We’re all guilty of multitasking around the home, and we often overlook the ways we’re unintentionally putting our homes and families at risk.
Home fires are a major concern, especially as 78% of fire deaths occur in home fires[i], and fire is the sixth leading cause of unintentional injury in the home[ii]. But there are simple things you can do around the house to help reduce your chance of a home fire.
We’ve gathered 5 home fire safety tips to help you better protect your loved ones and your home in every season.
Be a safe grill master
Summer means sunshine, fireworks, and barbeques. While you’re enjoying the weather, it’s important to remember that grills can spread fire quickly – and remain hot for a long time after use.
Make sure you never leave your grill unattended and place it at least 10 feet away from other objects, such as your house siding, shrubs, decorations, etc. Be sure to keep children and pets at least 3 feet away from a grill, even after the meal is done, as it will stay hot for quite some time and can cause burns. Plus, use long handled utensils when grilling.
Clean your grill. Simple enough, a dirty grill is one of the leading causes of grill fires according to the National Fire Protection Association. And don’t forget to read your grill’s safety and use instructions to make sure you’re using it correctly.
Slow down in the kitchen
Dinnertime is often one of the most hectic times of the day. Unsurprisingly, cooking is the leading cause of home fires. Tempting as it might be, never leave the kitchen when cooking. If you have to leave, be sure to turn off burners and the oven.
When you’re prepping a meal, slow down a bit and be sure to keep objects that can burn, such as dishtowels, paper, recipes, and curtains at least 3 feet away from the range top. And protect yourself – roll up your sleeves, use oven mitts, and make sure that you’re not wearing loose fitting clothes that can touch a burner and catch on fire. It’s also a good idea to keep a fire extinguisher in the kitchen, just in case.
Keep warm in winter safely
Winter means blankets and holiday cheer, but it also means that we ward off the freeze with potential fire risks like space heaters.
Keep space heaters at least 3 feet away from things that can burn, such as curtains, loose paper, etc. Remember to always turn off the heater when leaving the room or when going to bed, as unattended heaters pose a great danger.
If you’re planning on cuddling up by the fire, hire a service person to inspect your chimney, fireplace, wood and coal stoves and/or central furnaces once a year. Don’t forget to have these cleaned when necessary to further protect your home.
As with space heaters, keep things that can burn away from your fireplace and place a glass or metal screen in front of it to keep any flying embers contained. Always be sure to keep children and pets away from space heaters and fireplaces to prevent burns or other injury.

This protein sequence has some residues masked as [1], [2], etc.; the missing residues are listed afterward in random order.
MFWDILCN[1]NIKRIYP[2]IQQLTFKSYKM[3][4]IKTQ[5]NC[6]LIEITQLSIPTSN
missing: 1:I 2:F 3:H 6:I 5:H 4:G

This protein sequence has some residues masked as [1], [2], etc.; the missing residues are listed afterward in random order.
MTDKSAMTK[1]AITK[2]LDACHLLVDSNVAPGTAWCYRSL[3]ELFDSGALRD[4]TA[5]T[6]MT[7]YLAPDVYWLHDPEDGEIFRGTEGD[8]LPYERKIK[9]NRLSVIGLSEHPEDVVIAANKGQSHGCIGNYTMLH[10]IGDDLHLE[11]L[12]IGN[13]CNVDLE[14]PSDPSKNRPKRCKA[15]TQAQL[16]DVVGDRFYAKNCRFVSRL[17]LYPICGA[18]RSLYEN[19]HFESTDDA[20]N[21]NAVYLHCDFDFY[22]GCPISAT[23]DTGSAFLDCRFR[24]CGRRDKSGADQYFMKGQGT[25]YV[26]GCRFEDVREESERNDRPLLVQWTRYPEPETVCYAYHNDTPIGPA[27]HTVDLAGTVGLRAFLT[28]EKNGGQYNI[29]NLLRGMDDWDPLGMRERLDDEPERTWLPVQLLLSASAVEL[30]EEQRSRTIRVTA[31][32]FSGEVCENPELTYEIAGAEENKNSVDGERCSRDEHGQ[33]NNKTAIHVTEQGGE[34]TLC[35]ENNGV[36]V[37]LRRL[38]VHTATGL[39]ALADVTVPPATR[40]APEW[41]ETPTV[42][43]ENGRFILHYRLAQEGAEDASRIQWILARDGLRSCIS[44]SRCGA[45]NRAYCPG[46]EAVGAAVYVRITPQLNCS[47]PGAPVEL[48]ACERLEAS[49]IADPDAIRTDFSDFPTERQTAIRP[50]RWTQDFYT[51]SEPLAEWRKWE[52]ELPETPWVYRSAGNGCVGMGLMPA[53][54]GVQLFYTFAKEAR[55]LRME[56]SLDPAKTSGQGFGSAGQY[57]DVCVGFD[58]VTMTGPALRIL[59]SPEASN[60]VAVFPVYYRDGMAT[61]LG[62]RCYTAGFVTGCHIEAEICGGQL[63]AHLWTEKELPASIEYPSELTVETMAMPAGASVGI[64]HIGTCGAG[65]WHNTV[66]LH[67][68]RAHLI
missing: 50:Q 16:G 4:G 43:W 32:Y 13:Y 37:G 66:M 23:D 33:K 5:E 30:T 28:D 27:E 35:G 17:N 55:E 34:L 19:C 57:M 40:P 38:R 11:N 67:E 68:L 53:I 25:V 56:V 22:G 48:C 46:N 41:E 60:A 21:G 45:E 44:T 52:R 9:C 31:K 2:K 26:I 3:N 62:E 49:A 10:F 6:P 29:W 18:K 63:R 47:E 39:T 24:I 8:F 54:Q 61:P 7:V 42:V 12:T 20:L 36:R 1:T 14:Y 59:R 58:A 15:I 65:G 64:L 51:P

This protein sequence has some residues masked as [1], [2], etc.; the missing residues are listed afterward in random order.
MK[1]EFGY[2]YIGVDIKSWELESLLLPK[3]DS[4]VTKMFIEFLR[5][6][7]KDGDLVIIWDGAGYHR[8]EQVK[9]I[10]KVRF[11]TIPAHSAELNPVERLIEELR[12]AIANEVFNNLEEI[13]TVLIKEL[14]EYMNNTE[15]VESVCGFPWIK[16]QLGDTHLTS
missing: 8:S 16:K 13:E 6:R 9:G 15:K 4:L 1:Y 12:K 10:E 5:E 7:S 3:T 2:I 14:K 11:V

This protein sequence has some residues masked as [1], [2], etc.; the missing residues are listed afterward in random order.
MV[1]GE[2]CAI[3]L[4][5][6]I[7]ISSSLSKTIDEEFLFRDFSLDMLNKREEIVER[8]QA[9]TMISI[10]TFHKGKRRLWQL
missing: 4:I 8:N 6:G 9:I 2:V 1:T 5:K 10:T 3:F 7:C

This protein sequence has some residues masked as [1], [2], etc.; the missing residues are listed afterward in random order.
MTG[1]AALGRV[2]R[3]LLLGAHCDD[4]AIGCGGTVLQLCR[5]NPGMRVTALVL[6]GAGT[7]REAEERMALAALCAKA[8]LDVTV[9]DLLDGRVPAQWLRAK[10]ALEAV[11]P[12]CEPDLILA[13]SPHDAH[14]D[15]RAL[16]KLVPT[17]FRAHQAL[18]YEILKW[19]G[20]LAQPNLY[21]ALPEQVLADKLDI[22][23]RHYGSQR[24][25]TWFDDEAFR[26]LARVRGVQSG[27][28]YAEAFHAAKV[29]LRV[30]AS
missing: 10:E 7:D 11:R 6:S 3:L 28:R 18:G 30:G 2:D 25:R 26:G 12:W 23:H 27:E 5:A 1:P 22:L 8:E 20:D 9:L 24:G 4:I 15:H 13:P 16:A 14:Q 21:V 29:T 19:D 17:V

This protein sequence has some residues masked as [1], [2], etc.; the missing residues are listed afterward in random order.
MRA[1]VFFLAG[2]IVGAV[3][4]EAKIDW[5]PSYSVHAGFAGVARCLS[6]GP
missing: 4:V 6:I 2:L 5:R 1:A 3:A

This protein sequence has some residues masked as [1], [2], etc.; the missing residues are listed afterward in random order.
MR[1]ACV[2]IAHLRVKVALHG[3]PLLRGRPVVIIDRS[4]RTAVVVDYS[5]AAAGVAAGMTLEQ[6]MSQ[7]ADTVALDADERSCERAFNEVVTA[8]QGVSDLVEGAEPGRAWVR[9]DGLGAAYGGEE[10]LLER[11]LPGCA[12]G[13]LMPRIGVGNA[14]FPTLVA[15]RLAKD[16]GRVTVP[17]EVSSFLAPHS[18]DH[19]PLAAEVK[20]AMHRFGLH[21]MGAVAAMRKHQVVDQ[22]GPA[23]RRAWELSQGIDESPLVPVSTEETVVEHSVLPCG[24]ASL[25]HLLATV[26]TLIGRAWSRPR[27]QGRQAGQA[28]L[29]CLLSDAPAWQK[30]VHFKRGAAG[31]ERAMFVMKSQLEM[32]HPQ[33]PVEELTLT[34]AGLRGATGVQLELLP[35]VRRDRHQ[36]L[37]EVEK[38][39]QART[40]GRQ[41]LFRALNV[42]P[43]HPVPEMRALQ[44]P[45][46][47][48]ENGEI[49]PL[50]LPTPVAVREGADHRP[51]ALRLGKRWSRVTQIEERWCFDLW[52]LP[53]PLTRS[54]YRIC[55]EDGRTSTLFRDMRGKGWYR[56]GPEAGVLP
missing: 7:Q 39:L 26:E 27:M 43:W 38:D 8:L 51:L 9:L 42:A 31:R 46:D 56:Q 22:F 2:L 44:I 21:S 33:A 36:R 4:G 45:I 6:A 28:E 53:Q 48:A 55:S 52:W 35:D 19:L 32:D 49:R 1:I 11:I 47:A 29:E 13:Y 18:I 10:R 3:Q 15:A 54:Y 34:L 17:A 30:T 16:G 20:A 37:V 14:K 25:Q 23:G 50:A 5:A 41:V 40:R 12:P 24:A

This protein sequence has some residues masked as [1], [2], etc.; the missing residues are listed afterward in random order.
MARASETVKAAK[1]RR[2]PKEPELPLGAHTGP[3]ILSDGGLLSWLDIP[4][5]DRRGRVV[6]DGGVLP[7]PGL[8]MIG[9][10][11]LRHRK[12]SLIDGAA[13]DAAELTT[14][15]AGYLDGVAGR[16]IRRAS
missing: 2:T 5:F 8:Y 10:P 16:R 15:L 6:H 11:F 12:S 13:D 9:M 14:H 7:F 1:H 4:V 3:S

Blow out the candles – not just on your birthday
Candles can make a home feel very cozy, but need to be enjoyed safely. Always use stable candleholders made of material that won’t catch fire (i.e., glass or metal).
Children are drawn to fire out of their curious nature, so only light candles when an adult is in the room and blow them out when you exit. Start teaching children fire safety early on, stressing that they should never touch lighters, matches, or candles, and don’t allow children to keep candles or incense in their rooms.
Store matches and lighters in a locked cabinet out of the reach of children, and avoid keeping matches or lighters in your jacket or purse where they can be unintentionally accessed by little hands.
Avoid storing gas at home
Gasoline is very dangerous, yet we often have it on hand for our lawn tools. Inside a garage or home, gasoline vapors can explode with a tiny spark. While it’s best not to keep any gasoline at home, if you must, use a special safety container. If possible, keep the container in an outdoor shed away from your home – and be sure to close all the openings. Gasoline should never be brought indoors.
When storing any dangerous or hazardous products, be sure to follow all of the safety instructions and always close the lid and put the products away after use. It’s best to store them away in a safe place with a lock for not only your protection, but also to protect children or pets.
Whether it’s summer or winter, you can better protect your home and loved ones from home fires by practicing these tips. You can also contact your local Fire Department for more fire safety information.
Learn how Clarke’s process for fire damage and repair restoration can restore your home to pre-fire condition.
[i] National Fire Protection Association
[ii] National Safety Council
 U.S. Fire Administration
Editor’s Note: This post was originally published in January 2012 and has been revised for accuracy and comprehensiveness.